@globewalldesk obviously theology comes into one’s answer naturally, but I wrote that statement to prevent comments that would re-direct me to either sites like Christianity or Judaism stack exchange since my question is primarily a textual one.
    – ellied
    Commented Nov 16, 2022 at 3:24
  • Very good, I see…carry on! Commented Nov 16, 2022 at 17:12
  • I answered concerning Heiser's example from 2 Kings only. See my answer here for Joshua v Judges. (Joshua's genre is more heroic/mythic, Judges more realistic, emphasizing the need for a godly king to create order out of chaos.) Commented Nov 18, 2022 at 16:19

2 Answers 2


The general principle of conditional prophecy is explicitly stated in Jer 18:7-10 -

At any time I might announce that a nation or kingdom will be uprooted, torn down, and destroyed. But if that nation I warned turns from its evil, then I will relent of the disaster I had planned to bring.

And if at another time I announce that I will build up and establish a nation or kingdom, and if it does evil in My sight and does not listen to My voice, then I will relent of the good I had intended for it.

This conditionality principle is illustrated in the dual prophecy of the permanence (Jer 17:24 – 26) or eternal destruction (Jer 17:27) of Jerusalem. The outcome is dependent not only on the sure word of the prophet but also the fidelity of the people. There are numerous examples in Scripture of how this works.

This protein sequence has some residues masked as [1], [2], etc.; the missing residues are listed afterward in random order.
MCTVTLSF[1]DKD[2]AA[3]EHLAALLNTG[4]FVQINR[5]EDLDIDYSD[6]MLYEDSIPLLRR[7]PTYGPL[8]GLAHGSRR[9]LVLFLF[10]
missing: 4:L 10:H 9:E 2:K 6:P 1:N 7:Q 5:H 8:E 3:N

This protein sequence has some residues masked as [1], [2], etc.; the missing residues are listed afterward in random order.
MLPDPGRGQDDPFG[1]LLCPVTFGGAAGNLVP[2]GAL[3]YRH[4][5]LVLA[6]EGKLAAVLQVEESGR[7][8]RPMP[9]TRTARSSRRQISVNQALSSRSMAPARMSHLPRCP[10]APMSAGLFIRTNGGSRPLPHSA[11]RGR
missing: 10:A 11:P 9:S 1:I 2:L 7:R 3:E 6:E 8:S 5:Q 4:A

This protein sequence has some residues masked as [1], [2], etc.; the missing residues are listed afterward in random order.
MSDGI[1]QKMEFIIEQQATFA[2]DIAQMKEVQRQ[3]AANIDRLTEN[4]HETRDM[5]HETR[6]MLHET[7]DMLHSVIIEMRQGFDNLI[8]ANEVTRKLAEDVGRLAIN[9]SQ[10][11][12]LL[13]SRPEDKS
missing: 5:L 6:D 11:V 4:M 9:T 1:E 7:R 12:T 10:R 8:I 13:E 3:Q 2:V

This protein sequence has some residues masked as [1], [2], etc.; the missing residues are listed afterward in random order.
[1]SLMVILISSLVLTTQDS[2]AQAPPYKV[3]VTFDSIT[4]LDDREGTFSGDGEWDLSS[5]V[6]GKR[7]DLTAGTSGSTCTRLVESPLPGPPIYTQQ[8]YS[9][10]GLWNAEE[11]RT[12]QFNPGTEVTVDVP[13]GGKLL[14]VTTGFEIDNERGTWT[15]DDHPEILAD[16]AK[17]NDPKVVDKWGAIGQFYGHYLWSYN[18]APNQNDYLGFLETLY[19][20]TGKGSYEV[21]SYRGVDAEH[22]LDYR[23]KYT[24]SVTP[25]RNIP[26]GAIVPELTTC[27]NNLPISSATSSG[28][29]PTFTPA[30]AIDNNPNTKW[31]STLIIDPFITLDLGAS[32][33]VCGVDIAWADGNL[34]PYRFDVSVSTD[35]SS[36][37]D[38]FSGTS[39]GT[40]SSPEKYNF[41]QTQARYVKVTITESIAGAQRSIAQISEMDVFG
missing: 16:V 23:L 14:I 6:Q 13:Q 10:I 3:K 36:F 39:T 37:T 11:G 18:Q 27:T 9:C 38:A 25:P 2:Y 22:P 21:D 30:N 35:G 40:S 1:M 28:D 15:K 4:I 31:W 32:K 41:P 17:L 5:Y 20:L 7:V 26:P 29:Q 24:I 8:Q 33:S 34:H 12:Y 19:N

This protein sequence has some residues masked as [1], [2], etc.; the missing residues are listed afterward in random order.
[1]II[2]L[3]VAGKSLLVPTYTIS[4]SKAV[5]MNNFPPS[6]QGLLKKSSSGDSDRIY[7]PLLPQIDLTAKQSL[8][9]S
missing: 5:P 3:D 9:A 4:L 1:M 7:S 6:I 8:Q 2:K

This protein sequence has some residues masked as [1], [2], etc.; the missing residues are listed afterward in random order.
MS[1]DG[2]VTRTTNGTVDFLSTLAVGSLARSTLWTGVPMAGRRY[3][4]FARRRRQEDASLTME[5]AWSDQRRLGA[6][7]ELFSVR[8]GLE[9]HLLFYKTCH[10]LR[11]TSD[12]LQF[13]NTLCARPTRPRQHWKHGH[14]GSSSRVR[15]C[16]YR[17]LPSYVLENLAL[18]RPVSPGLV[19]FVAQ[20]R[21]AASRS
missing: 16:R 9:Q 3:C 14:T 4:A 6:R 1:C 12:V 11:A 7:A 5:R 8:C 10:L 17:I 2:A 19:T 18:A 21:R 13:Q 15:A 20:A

• Ex 3:8, 15:17, 23:23 – God promised to give the land of Canaan to the Israelites who left Egypt. But the adverse report by the spies caused them to rebel, so God said, “not one of you will enter the land I swore with uplifted hand to make your home.” (Num 14:30) God even called this, “my breach of promise” (Num 14:34 KJV).
  • 2 Kings 20:1 – Hezekiah’s sickness resulted in a prophecy from Isaiah that he would not recover. However, in 2 Kings 20:2-6 Hezekiah pleads with the Lord who decides to reverse the prophecy and adds another 15 years to his life.
  • Jonah 3:3, 4 – Jonah prophesied that Nineveh would be destroyed in 40 days. Yet when the people repented, the prophecy was reversed (Jonah 3:5-10).
  • 1 Kings 21:20–26 – Elijah prophesied that Ahab would be destroyed. But when he repented the outcome was reversed (1 Kings 21:27, 28).
  • 2 Sam 7:16, 16, Ps 132:11 – God promised David (and confirmed it to Solomon in 2 Chron 7:18) that his throne would last forever. That David’s royal throne was destroyed about 400+ years later, in 586 BC, is a historical fact. However, the prophecy was no less certain because it, as with all such prophecies was conditional as recorded in 1 Kings 6:11, 12, 8:25, Ps 132:12, 2 Chron 7:17, 18.